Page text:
the efforts of The Northivestern Miller, the Amer-
ican millers had given for the relief of the Belgians,
and incidentally to report on the work being done in
that country by the Commission for Relief in

While there, Mr. Josse Allard, a Belgian gentle-
man connected with the Commission and formerly

a director of the mint, took me to call upon the
sculptor, Mr. C. de Vreese. Among many other
things of great interest, including a medal of our
minister, Mr. Brand Whitlock, which was being
made, Mr. de Vreese showed me a medal which he
had just finished commemorative of the relief given
by America to Belgium.

Its obverse was a medallion of the King and
Queen of Belgium; the reverse, a group in which
America was extending to a Belgian family her



January 1918

gift of grain. Below was the date 1914, when the
war began with the ruthless invasion of Belgium.
In the background was a suggestion of an American
relief ship bringing food to the stricken people;
the motto encircling the medal was "Generosite-
Amerique" — "Belgique-Gratitude."

It was proposed to manufacture a large number
of these medals, send them to the United States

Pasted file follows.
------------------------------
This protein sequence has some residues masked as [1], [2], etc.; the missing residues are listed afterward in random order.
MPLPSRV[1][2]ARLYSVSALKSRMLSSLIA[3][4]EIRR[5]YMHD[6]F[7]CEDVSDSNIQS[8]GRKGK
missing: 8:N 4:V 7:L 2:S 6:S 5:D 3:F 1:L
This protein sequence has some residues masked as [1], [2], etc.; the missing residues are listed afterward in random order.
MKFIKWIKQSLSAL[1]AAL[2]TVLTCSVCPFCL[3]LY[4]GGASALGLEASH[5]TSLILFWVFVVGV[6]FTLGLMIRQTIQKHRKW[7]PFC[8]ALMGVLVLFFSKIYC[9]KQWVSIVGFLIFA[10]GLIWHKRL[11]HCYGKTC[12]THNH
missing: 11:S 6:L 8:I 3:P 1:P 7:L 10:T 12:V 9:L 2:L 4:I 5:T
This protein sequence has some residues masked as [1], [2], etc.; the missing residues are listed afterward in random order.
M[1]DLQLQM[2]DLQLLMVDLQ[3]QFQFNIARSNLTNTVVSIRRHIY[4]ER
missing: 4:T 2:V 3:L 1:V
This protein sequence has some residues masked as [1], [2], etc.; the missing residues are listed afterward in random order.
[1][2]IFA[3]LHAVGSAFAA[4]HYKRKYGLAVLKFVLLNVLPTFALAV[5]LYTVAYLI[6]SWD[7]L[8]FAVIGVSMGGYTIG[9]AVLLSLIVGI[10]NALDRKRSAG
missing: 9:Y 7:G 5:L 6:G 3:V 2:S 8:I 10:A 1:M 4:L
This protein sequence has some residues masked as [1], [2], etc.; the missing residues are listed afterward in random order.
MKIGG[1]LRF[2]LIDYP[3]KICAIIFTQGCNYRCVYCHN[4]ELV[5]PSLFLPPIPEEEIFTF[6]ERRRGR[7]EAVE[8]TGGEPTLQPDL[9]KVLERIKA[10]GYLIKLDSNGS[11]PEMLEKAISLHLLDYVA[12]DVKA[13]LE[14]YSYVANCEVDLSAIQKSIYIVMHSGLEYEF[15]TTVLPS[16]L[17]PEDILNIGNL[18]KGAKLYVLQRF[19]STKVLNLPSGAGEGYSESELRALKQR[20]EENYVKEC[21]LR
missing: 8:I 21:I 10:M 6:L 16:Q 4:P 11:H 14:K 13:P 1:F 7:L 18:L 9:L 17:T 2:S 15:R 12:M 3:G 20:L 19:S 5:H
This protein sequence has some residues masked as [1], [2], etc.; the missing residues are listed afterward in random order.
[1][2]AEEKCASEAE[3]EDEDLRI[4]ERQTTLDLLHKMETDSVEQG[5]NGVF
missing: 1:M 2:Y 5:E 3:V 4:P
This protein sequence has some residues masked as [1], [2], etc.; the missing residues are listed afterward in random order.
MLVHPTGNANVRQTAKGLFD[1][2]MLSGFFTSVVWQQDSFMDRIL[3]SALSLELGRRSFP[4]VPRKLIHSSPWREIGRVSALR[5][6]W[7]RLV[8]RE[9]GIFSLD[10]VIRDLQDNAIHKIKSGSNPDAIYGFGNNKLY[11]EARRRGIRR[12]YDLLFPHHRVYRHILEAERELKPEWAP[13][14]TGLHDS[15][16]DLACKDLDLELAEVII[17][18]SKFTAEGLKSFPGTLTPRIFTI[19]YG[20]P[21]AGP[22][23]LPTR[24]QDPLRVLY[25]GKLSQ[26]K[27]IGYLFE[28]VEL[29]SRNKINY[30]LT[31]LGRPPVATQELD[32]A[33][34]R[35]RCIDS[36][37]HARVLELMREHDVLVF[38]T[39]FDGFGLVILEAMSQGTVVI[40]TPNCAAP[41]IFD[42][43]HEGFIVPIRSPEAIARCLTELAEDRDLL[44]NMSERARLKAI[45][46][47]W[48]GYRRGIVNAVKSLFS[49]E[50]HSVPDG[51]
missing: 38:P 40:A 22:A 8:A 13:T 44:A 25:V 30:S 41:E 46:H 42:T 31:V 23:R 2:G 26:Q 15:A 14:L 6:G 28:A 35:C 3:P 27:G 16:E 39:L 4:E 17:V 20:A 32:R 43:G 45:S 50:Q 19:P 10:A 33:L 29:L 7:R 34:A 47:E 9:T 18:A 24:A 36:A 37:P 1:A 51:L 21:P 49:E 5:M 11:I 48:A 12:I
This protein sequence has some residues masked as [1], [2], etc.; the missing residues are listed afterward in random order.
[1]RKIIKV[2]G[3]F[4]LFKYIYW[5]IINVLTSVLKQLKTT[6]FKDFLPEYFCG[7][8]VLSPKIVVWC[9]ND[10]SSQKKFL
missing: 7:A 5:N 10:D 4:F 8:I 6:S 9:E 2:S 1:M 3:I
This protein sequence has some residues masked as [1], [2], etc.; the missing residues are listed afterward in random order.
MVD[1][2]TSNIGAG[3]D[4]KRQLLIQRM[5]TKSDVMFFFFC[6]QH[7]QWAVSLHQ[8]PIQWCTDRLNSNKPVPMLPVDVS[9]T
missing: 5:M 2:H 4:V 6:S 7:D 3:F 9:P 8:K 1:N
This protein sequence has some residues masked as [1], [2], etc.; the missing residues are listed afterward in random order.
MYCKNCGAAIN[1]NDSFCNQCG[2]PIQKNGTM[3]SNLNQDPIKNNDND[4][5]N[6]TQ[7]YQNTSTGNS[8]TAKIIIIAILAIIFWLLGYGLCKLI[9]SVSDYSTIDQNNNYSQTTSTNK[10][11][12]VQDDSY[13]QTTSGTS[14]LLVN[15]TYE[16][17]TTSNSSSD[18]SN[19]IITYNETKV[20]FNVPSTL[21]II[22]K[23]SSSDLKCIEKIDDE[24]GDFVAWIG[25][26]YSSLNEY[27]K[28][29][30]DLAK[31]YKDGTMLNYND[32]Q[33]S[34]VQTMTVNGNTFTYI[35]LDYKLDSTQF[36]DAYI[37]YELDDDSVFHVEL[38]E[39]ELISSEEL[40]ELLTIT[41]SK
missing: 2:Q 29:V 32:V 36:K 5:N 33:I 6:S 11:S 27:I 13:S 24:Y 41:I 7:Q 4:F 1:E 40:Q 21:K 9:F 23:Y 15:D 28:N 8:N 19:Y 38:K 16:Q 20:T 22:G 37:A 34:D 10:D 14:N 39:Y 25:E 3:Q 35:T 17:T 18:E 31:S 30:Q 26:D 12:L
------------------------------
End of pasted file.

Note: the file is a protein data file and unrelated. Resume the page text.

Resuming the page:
and sell them for the benefit of the Belgian Relief
Fund, and I was so sure that such a souvenir would
be eagerly welcomed . that I placed an order with
the Commission for several hundred of them to be
sent to me as soon as possible for distribution in
this country.

On my return to London some weeks later, Mr.
Hoover informed me that the German authorities
had forbidden the manufacture of the medals, as
they desired to use all available metal in Belgium
for more sinister purposes. He stated that before
the undertaking had been thus interdicted, a few

of the medals had been shipped to him and prom-
ised that out of this lot some would be sent to me.

Owing to the exigencies of war it was nearly
two years later that this delayed shipment, consist-
ing of a comparatively few medals in two sizes,
reached me. Through the columns of The Bellman
they were quickly disposed of for Belgian relief,
the gross proceeds, amounting to more than nine
thousand dollars, being turned over to the Commis-
sion for Relief in Belgium and used in relieving
the necessities of Belgian children.

From the few medals which I purchased and re-
tained for myself, I presented one to Mr. Augustus
Thomas and the reproduction shown herewith was
made therefrom. William C. Edgar,

pretty cool and 97 on the rarity index
I just bought a Gatling gun & a 2nd on the way & found the had 3.5 oz centenial coins made in 1962 some in brone & some in .999 fine silver & got 2 silver for $29ea. If you like history he made that to reduce war, death & injury. When the went to build the GS Minigun the went to his original prints. In 1890 someone in England put an electric motor on it & it ran at 1500-1800 rpm, in 1893 Gatling put an electrin motor on & it ran at 3000 rpm. You can get 1800 rpm with one geared 1 to 1 like the 1877. Sorry to get off topic.
"If a law is unjust, a man is not only right to disobey it, he is obligated to do so." - Thomas Jefferson